By Stephen Ojapah msp
Why are you cast down, O my soul, and why are you in turmoil within me? Hope in God; for I shall again praise him, my salvation and my God (Psalm 43:5). As a theological virtue, Hope is so central to our lives. When we lose hope, we have lost our steam and vitality in life. For you, O Lord, are my hope, my trust, O Lord, from my youth. (Psalm 71:5). No matter the tragedy of life, a Christian is a man of Hope. We are optimistic in the face of the most daunting task. No wonder the Holy See chose Hope as its central message for this Year’s Ramadan. Certainly Hope is a universal value. No one religion has the monopoly of it.
Addressing all Muslim brothers and sisters, the Pontifical Council for Interreligious Dialogue in her message on Ramadan and ‘Id al-Fitr began by passing on “fraternal good wishes for a month rich in divine blessings and spiritual advancement”. The message noted that “fasting, along with prayer, almsgiving and other pious practices, brings us closer to God our Creator and to all those with whom we live and work, and helps us to continue walking together on the path of fraternity”. The message further noted that over the last few months “of suffering, anguish and sorrow”, especially during the lockdown periods, “we sensed our need for divine assistance, but also for expressions and gestures of fraternal solidarity”. There are so many small gestures, continues the Message: a telephone call, a message of support and comfort, a prayer, help in buying medicines or food, advice to simply “show the security of knowing that someone is always there for us in times of necessity”. This need for divine assistance that we need and seek “is manifold”, continues the Message: God’s mercy, pardon, providence and other spiritual and material gifts. “Yet, what we need most in these times, is hope”.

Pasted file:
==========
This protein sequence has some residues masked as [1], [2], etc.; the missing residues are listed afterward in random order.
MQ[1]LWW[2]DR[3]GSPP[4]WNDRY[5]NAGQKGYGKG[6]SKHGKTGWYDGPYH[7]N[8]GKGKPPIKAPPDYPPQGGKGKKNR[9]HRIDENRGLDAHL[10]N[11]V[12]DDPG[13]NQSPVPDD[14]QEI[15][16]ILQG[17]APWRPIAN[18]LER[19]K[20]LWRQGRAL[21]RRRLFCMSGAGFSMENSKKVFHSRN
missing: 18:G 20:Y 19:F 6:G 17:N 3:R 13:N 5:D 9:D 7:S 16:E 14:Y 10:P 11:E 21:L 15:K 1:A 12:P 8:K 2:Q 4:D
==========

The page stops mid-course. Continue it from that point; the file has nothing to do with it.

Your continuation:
The Message then turns its attention to the importance of hope. “As we are aware”, it reads, “while certainly including optimism”, hope goes beyond it. The Message explains that “while optimism is a human attitude, hope has its basis in something religious: God loves us, and therefore cares for us through his providence”. “Hope arises from our belief that all our problems and trials have a meaning, a value and a purpose, however, difficult or impossible it may be for us to understand the reason for them or to find a way out of them. “Hope also carries with it belief in the goodness present in the heart of every person. Many times, in situations of difficulty and despair, help, and the hope it brings, can come from those whom we least expect”
The message then notes that “human fraternity, in its numerous manifestations, thus becomes a source of hope for all, especially for those in any kind of need. It continues with a word of gratitude. “Thank you to all those who so promptly reacted by showing the utmost signs of solidarity in times of crises. All these persons and their goodness remind us believers that the spirit of fraternity is universal, and that it transcends all boundaries: ethnic, religious, social and economic”, read the Message. “In adopting this spirit, we imitate God, who looks benevolently upon the humanity he created, upon all other creatures and upon the entire universe. This is why the growing care and concern for the planet, our ‘common home’, is, according to Pope Francis, yet another sign of hope.
We are also aware that hope has its enemies,” warns the Message. “Lack of faith in God’s love and care; loss of trust in our brothers and sisters; pessimism; despair and its opposite, unfounded presumption; unfair generalizations based on one’s own negative experiences, and so forth”, are all enemies to faith it says. “These harmful thoughts, attitudes and reactions must be effectively countered, so as to strengthen hope in God and trust in all our brothers and sisters”.